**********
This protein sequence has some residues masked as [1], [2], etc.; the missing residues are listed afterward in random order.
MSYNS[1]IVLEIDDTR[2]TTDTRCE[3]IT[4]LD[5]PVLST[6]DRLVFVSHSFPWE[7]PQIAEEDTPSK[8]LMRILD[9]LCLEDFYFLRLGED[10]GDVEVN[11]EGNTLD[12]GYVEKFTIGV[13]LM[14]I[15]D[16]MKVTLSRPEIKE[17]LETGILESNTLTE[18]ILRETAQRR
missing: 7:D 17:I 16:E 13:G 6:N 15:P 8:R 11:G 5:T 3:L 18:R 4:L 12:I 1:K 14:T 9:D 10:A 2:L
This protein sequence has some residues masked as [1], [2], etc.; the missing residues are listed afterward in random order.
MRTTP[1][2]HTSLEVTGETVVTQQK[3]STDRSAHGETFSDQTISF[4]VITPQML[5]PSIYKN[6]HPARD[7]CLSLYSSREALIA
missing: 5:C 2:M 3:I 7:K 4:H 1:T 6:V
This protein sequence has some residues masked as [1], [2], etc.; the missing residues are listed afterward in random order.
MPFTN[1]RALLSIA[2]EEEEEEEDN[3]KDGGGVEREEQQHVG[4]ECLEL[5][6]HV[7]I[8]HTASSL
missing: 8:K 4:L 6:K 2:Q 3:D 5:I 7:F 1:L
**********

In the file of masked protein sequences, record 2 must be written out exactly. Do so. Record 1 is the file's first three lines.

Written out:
This protein sequence has some residues masked as [1], [2], etc.; the missing residues are listed afterward in random order.
MRTTP[1][2]HTSLEVTGETVVTQQK[3]STDRSAHGETFSDQTISF[4]VITPQML[5]PSIYKN[6]HPARD[7]CLSLYSSREALIA
missing: 5:C 2:M 3:I 7:K 4:H 1:T 6:V